Gene banks and exiled Syrian seeds – how one scientist plans to save humanity

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TERBOL, Lebanon – An Aleppo-based research project known as the International Centre for Agricultural Research in the Dry Areas (ICARDA) counts itself among the victims of the seven-year-long Syrian Civil War. Its precious cargo, a vast collection of crop seeds, is among the exiled refugees who have fled the conflict.

Ali Shehadeh is a Syrian scientist whose job at a seed bank in Terbol, Lebanon, is essentially to save humankind from a potential mass extinction event caused by global warming or war by storing the genetic material needed to reproduce vital crops such as wheat, barley and rice.

He is among the few who are prescient enough to prepare centuries in advance for the point where it becomes impossible to grow everyday produce.

A seed bank can be looked at in one of two ways. It is naturally pessimistic: storing immense accessions of seeds to prepare for an inevitable manmade catastrophe. But the idea that it is possible to repopulate arid wasteland with the crops humans need to survive? That is optimism.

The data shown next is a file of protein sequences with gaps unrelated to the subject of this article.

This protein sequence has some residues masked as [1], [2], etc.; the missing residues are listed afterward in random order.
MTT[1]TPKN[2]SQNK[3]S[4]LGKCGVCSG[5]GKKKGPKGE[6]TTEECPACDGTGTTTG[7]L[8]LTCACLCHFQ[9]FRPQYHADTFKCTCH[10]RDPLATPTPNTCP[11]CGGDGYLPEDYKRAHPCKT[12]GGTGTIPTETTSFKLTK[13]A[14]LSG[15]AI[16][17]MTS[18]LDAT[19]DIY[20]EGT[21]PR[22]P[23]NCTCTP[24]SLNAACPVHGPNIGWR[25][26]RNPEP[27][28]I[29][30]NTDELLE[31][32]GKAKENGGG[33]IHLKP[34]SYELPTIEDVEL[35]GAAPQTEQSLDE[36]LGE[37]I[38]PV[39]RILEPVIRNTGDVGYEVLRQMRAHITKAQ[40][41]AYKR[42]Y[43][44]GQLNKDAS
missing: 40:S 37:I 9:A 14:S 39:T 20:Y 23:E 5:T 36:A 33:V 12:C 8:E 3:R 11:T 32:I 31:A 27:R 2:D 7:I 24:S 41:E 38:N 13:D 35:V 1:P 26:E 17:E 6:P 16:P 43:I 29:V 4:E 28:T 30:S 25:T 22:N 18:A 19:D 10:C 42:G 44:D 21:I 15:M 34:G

“It is very important for any gene bank to keep resources for humankind, for future generations, because we are keeping very valuable resources, it is world heritage,” Shehadeh explains.

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Vast swathes of agricultural land have been gobbled up by the ongoing tug-of-war between government forces, rebel alliances and the so-called Islamic State [formerly known as ISIS, ISIL] in Shehadeh’s homeland.

His employer, ICARDA, aims to reverse the damage caused by the internal strife and restore Syria’s fertility. It does, or once did, have a far higher proportion of arable land than neighbouring Jordan and Iraq.

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